Paper Marbling Made Easy
Posted by DecoArt on Oct 26th 2015
Most of us love marbled papers and most of us would love to do them ourselves but then get intimidated by such mysterious ingredients like the often used Carragheen for example and by the obvious "science" there seems to be to real paper marbling. Back at school I taught a rather simple but still effective paper marbling technique that doesn't need any "science" or mystery ingredient – good old wall paper paste does the trick almost as well and a lot cheaper!
- 4 Additional Colors Of Media Fluid Acrylics
- Wall Paper Paste
- Soft Brushes
- Several Small Cups/bowls (one For Each Colour)
- Two Styrofoam Trays (one Slightly Larger Than The Other)
- Sheets Of White Printer Or Water Colour Paper (cut To Size Of Your Smallest Tray)
- Egg Whisk
Start with mixing your priming by pouring cold water (about 1 ½ fingers deep) into the smaller styrofoam tray (the one I used was about 7''by 9'') and stirring in about 2 tablespoons of the wall paper paste powder using the egg whisk. Rather start with adding too little powder as you can always go in and add more if necessary. Let sit for fifteen to twenty minutes before you check again. Use that time to prepare the paints and the place where you want to spread your marbled papers for drying (as explained in the next step).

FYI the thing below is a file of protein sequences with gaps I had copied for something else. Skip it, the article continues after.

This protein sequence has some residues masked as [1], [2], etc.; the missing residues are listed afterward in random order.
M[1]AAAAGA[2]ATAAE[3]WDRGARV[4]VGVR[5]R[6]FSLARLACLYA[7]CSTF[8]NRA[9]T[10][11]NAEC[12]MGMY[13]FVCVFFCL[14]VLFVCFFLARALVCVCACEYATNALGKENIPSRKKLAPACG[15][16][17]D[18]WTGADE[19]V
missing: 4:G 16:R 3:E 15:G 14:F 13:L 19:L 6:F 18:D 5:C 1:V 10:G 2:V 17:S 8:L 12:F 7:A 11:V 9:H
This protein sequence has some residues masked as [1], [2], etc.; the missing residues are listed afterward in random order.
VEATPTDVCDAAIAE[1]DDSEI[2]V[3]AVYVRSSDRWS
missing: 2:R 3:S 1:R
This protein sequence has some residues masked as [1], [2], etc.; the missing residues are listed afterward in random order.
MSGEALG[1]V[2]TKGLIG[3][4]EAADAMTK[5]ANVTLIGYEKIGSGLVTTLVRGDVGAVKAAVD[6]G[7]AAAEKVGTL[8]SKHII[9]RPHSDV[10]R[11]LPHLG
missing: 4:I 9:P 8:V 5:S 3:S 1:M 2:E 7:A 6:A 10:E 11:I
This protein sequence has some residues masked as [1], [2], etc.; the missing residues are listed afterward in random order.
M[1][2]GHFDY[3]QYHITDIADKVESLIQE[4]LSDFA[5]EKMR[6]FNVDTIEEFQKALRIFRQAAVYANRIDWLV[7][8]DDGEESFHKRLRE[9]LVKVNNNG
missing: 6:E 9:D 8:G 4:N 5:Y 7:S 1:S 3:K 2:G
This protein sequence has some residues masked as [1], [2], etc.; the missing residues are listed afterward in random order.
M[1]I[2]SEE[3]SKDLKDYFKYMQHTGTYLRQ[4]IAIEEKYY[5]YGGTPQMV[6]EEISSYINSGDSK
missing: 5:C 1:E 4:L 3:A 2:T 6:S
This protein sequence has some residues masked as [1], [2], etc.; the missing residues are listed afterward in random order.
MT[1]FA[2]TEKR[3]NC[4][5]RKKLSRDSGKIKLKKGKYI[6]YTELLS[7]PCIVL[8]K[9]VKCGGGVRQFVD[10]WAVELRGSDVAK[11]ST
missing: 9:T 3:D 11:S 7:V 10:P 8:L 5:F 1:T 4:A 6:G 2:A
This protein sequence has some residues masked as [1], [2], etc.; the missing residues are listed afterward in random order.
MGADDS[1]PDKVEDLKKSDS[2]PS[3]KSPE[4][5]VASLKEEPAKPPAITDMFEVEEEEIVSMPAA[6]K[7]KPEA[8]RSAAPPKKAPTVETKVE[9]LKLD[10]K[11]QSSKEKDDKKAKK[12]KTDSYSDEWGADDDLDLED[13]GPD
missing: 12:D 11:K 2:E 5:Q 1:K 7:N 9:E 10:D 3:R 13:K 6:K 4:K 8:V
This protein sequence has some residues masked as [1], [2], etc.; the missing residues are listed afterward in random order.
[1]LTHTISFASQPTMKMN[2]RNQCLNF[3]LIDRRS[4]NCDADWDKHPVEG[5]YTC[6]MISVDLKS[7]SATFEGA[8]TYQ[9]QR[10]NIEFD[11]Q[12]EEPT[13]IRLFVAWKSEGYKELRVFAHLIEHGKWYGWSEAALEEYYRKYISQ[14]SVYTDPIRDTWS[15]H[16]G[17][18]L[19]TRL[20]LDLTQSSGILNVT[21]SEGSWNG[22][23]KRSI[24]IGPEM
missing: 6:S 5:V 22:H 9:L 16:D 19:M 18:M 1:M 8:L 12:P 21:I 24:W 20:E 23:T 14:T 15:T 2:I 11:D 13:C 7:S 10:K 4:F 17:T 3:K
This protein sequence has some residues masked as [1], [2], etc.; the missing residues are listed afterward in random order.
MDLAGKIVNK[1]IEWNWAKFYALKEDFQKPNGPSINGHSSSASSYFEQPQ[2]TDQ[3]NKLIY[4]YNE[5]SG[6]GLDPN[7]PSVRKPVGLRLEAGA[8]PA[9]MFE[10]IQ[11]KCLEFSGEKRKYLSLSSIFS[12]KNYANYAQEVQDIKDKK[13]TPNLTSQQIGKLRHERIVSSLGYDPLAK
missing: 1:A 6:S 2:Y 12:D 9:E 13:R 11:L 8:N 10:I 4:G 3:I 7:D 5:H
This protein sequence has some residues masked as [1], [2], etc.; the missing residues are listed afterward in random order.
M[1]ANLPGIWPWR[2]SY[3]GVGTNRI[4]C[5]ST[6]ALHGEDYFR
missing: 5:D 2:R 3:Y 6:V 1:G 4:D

You will want to have everything ready and in reach before you start with the marbling. Thoroughly cover your desk and the "drying area" with some sheeting. You will only need a small space on your desk but a far larger space for the amount of papers you intend to do as they all have to be spread out singularly. Best let them dry overnight and make sure they don't touch each other. Don't be afraid – they won't be "glued“ to the sheeting and will come off easily once they are dry.
Pour small blobs of each Media fluid acrylic colour into the bowls and dilute with about twice as much water (using a pipette). Make sure you have an extra brush and water jar for the white paint!
Place the larger (empty) styrofoam tray next to the other.
Now's the time for the first test on your paints and priming. Your wall paper paste should feel as if you were dipping your finger into a yoghurt drink – not too creamy but also not as liquid as milk.
Take a brush and sprinkle some drops of diluted paint onto the surface of the priming (I recommend you use a darker tone for better visibility). If the paint sinks to the ground, it isn't thin enough – add some more water to the paint and mix thoroughly.
If the paint spreads too quickly and "vanishes" on the priming try adding some more drops of paint to your mix first to make it thicker and see how that will work. If it still spreads too quickly, add another half table spoon of wall paper paste powder and wait for another ten minutes before you try again.
This is the step that takes the most patience as you have to do some test sheets, go back in and add powder or water, try again, find out which paints and dilutions work best (because the different tones can behave differently) but I promise it is so worth it! Once you have found your recipe for the right priming consistency and dilution of the paints, you won't ever want to stop again! I promise!
Ideally your paints should look like this when being sprinkled onto the priming
Take a deep breath, relax and cross the word "perfection" from your list!